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01. AI Generated Blog

This post explores how free AI tools can currently be used to generate a name for this series, as well as design a logo. Will AI replace design agencies? While AI can do the job, it would require in depth prompts from experts to generate a suitable outcome.

The name

There are so many AI blogs, podcasts, newsletters and articles out there, it’s difficult to compete for attention. And that’s not my intention. This series is about small discussions you’d likely have between two coffees - with a friend, a colleague, or a date.


 

“A large language model is a sophisticated AI system that learns how human language works by studying a massive amount of text data. It can understand and generate human-like text for various tasks, like answering questions or writing articles. Examples include GPT-3, GPT-4, and BERT”


— ChatGPT

 

I went directly to ChatGPT - a conversational AI developed by OpenAI that uses natural language processing to generate human-like text responses in conversations with users - what I should call this series. With very little context, I simply asked it what an AI blog should be called. The free version of ChatGPT comes with lower priority access, potential for longer response times, and restrictions on the number of tokens generated, which can limit the complexity and length of responses. Therefore asking at 2:30pm on a Thursday meant it raised an error, likely because of high traffic. I asked the question again and received the following response:




Far too wordy, generic and impersonal. Telling ChatGPT that led to yet another error, so I stepped back from using an LLM for a moment and thought about those two coffees.


I realised that if I wanted this blog to be personal to me, I couldn’t rely on AI to come up with the name. Even if I’d decided to spend 4 hours perfecting prompts to generate the right responses, a lot of the work would be done by me anyway - I’d perhaps only get a few ideas from AI to help my thinking.

Not wanting to slow the process of my blog by dwelling too much on a name, my thought process and creative leap went as follows:


  1. It needs to relate to a conversation you’d have over coffee

  2. My name is often pronounced “fi-roo-zay” because it is confused with “cafe”.

  3. My surname is French

  4. It needs to clearly state it’s a series about AI

  5. How about CafAI?


I asked Claude.ai, another LLM by Anthropic, for feedback. Claude is super complimentary of my choice and justified the name more than just me liking it. So now I can’t talk myself out of the name or try and come up with anything else because I just want to crack on with some posts. Let’s see if I hate it later when I realise how many brands are using a pun on AI in their name.



Claude is super complimentary of my choice and justified the name more than just me liking it. So now I can’t talk myself out of the name or try and come up with anything else because I just want to crack on with some posts. Let’s see if I hate it later when I realise how many brands are using a pun on AI in their name.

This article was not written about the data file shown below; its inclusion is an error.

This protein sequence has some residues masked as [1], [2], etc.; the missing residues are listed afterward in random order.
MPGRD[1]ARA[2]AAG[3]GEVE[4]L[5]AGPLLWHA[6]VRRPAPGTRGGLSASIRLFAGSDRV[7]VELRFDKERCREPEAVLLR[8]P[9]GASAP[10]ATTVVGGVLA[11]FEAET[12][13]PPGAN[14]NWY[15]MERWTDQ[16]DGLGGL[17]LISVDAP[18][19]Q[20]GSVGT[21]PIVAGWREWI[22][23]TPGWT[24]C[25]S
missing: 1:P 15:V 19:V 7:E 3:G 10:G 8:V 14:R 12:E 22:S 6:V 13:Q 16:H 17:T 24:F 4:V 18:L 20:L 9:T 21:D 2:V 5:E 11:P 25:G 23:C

The logo

I came across the website Designs.ai from following Ben’s Bites, the essential AI newsletter. As promised in my first post, I’m only going to be using free tools. So I checked out their free trial and went through the various steps. In order to come up with a more tailored output, it asks for your industry, likely using vast amounts of data to categorise logos into buckets to make yours fit closely with it.

It also asks whether you want your logo to be an icon, a name or an initial. If you’re design savvy, you’d have a preference here. But if you’re not, you’d rely on an agency with some very talented designers to select the right option for your brand.


This highlights a limitation of AI, that it can only suggest a design direction, but cannot finesse it without an expert designer.



After picking a colour palette that was my personal preference again, Designs.ai generated a number of example outputs. It took quite a few generations to find something that I liked, perhaps because I’m picky, or perhaps because the design wasn’t quite up to scratch from the standards I’ve seen in logo design.


Even after selecting my favourites, I ended up simply taking some of the suggestions, adding them to Adobe Illustrator and took around 10 minutes finessing it to a style I liked, including changing the colours and adjusting the kerning.



If you’re not really someone with a design eye, AI generated logos and colour palettes are a way of getting something quick, but not necessarily right. 

While many of the logos we see today have evolved over time and probably started as bad as this, memorable logos need time, effort and expertise. If you want a company name, logo and colour palette to be relevant and personal, AI cannot generate this for you. Even if you perfect prompts and spend hours generating responses until you get the right one for you (which will be different for everyone), AI needs you to do most of the hard work. It’s a useful tool to help if you don’t have the capital or resource and need something quick, but AI currently can’t replace the expertise you’d find in a designer or design agency.


P.S. It’s actually pronounced “fi-ru-zeh”.

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